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Bill to make Copyright Register a Presidential appointment “mystifying”

Late last Thursday, in a relatively rare bicameral announcement, five senior members of the House and Senate Judiciary Committees endorsed legislation to transfer the power to appoint the Register of Copyrights from the Librarian of Congress to the President. The Register of Copyrights Selection and Accountability Act (H.R. 1695) was authored by House Judiciary Committee Chairman Bob Goodlatte (R-VA6). It also was cosponsored on its introduction by the Committee’s Ranking Member, John Conyers (D-MI13), and 29 other members of the House (21 Republicans and 8 Democrats). Senate supporters currently are Judiciary Committee Chairman Charles Grassley (R-IA), Ranking Member Dianne Feinstein (D-CA) and Sen. Patrick Leahy (D-VT).

Concept image of a lost and confused signpost against a blue cloudy sky.

The bill was referred to Mr. Goodlatte’s Committee for consideration and is widely expected to be voted upon (at least in Committee, if not the full House of Representatives) prior to the upcoming spring recess beginning April 10. No parallel Senate bill yet has been introduced and the pace of H.R. 1695’s or a similar bill’s review in that chamber, as well as which committee or committees will have jurisdiction over it, is currently unclear.

In a sharply worded statement, the Library Copyright Alliance (LCA) unqualifiedly opposed the bill on multiple grounds, particularly that it would politicize the Register’s position to the public’s detriment and inevitably slow the critically needed modernization of the Copyright Office. LCA, comprised of ALA, ACRL and ARL, also called the bill “mystifying” given that – if passed – Congress would voluntarily give up its power to appoint its own copyright advisor to the President to whom the bill also grants the power to fire the appointee at any time (despite the bill also confusingly specifying a 10-year renewable term of office for the Register)! Further, while the Senate would at least retain the power to confirm the nominee, the House would no longer have any influence on the selection process.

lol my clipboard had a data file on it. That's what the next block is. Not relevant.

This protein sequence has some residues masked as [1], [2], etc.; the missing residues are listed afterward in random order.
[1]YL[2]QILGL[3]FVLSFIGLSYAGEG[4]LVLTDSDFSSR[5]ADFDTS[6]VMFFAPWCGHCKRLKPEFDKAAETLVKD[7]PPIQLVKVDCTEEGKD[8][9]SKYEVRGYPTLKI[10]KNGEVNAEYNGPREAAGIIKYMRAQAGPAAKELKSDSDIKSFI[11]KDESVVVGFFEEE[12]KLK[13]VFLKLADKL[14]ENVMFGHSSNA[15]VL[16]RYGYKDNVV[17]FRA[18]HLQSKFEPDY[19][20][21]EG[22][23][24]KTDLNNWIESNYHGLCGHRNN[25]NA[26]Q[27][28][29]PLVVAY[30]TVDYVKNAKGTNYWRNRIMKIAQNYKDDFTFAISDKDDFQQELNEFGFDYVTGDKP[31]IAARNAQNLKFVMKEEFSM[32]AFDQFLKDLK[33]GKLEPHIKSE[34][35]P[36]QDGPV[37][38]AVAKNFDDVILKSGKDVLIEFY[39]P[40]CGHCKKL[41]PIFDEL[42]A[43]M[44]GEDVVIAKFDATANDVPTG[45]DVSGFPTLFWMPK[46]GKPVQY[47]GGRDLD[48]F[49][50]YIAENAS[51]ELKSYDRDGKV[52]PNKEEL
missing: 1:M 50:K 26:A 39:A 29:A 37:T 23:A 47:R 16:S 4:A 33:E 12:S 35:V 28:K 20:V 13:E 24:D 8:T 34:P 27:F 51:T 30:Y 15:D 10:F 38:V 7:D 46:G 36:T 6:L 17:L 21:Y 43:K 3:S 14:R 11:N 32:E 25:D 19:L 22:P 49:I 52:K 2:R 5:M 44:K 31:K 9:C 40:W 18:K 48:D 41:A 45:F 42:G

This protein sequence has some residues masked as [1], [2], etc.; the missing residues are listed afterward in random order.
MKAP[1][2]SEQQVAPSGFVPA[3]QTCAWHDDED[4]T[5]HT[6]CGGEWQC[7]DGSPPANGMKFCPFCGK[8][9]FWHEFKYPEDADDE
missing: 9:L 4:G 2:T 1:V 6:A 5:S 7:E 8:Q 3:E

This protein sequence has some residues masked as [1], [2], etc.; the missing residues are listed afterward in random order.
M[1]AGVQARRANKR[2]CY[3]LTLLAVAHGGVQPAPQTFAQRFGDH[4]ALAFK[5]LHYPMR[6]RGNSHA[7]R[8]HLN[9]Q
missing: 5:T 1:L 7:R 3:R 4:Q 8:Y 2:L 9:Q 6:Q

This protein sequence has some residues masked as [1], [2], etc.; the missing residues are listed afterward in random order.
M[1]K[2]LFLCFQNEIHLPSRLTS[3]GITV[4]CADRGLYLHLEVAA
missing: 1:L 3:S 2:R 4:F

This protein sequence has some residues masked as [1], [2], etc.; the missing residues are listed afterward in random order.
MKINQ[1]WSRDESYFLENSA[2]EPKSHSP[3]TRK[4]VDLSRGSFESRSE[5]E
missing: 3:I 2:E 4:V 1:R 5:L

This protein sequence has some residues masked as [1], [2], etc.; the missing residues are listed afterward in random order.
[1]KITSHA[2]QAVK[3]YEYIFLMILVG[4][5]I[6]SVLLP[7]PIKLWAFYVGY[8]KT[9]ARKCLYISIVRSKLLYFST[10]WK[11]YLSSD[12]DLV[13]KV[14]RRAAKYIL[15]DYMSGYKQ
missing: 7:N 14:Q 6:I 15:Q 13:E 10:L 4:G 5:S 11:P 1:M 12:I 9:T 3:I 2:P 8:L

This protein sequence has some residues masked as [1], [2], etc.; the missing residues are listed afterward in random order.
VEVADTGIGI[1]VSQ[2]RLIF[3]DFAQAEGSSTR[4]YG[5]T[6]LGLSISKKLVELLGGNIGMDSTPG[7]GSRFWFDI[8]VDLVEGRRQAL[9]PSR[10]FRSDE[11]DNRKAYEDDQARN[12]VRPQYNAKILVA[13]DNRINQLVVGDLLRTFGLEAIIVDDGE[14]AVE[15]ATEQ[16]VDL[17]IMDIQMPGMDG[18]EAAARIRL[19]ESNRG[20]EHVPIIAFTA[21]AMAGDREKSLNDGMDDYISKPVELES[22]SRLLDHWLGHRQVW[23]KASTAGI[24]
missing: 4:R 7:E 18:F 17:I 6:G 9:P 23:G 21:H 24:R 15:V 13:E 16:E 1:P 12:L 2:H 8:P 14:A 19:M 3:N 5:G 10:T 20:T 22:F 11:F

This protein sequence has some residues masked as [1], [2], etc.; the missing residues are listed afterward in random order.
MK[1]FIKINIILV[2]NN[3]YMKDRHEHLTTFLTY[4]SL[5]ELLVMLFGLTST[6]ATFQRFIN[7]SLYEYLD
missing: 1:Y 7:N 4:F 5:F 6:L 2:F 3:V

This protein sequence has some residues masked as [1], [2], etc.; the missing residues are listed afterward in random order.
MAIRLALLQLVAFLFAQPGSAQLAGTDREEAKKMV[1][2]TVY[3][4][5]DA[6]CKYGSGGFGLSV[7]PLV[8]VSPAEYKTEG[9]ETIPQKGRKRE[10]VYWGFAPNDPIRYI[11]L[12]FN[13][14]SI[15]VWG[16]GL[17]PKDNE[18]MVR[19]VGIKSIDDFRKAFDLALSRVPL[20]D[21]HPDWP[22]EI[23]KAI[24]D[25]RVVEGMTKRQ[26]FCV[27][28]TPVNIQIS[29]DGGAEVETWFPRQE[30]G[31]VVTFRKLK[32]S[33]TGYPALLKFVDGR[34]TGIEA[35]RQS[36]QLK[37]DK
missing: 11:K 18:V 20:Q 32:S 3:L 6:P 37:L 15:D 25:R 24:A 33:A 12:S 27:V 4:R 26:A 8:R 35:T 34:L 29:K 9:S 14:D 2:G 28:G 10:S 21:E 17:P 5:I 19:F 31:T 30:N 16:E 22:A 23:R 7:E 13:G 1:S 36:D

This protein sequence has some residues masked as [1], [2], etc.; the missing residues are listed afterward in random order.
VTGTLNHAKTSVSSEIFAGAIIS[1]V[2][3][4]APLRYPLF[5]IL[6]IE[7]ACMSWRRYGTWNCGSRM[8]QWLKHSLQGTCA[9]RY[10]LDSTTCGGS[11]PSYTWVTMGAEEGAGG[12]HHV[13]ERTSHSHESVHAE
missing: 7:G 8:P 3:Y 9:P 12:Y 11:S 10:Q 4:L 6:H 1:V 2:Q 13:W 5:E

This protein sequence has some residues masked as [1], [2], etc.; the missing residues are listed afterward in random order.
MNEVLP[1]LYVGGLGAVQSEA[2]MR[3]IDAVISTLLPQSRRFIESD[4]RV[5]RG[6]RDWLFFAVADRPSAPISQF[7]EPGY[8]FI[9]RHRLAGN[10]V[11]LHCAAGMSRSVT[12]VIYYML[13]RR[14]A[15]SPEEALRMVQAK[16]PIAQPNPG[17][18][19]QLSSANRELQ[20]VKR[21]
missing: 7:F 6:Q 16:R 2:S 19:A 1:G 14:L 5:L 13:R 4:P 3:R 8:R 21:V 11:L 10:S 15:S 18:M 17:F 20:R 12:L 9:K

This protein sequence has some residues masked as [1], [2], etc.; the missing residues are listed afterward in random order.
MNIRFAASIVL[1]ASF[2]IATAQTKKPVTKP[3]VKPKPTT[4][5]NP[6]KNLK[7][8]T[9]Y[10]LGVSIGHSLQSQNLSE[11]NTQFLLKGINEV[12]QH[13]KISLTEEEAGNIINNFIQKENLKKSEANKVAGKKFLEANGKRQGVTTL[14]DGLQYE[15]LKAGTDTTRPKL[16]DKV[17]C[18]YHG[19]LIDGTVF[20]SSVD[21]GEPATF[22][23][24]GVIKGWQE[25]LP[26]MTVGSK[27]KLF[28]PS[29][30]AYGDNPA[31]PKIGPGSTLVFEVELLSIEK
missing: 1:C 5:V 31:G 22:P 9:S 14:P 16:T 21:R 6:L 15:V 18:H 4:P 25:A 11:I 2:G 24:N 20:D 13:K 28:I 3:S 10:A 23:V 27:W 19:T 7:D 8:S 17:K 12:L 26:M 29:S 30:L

LCA’s statement was quoted at length by the widely read Beltway publications Washington Internet Daily (behind a paywall) and Broadcasting & Cable. ALA and its LCA partners will be monitoring H.R. 1695’s progress in the House and Senate closely.

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This content was written by the ALA Public Policy and Advocacy Office. Please be in touch if you have any questions:


  1. Patricia Freeman Patricia Freeman

    I am horrified by the proposal to transfer the Register of Copyrights to the President
    and by some usually-trustworthy legislators who have gone along with it.
    That smacks of one more set toward attempted dictatorship and what went on in Nazi Germany!

  2. P. Constantinou P. Constantinou

    I am shocked that the proposed transfer of the appointment of the
    Register of Copyrights to the President is not in all bold caps on library websites and list serves! This cannot be good for our democracy. What are these legislators thinking? We are all so mired in the daily slight of hand coming out of the White House that assaults on our intellectual freedom can quietly slip by with barely a ripple in the sludge of the growing White House cesspool .RESIST!

  3. Marsha Labodda Marsha Labodda

    I too am horrified to think what will happen to our intellectual freedoms if we “give” our current president this action. Congress seems hell-bent on taking away funding from the libraries and museums as well. It is a sad day for all of us should these items pass and become the new law.

  4. […] update on copyright issues currently of attention in Congress. Registrants were most interested in pending legislation regarding the appointment of the next Copyright Register, which would move that responsibility from […]

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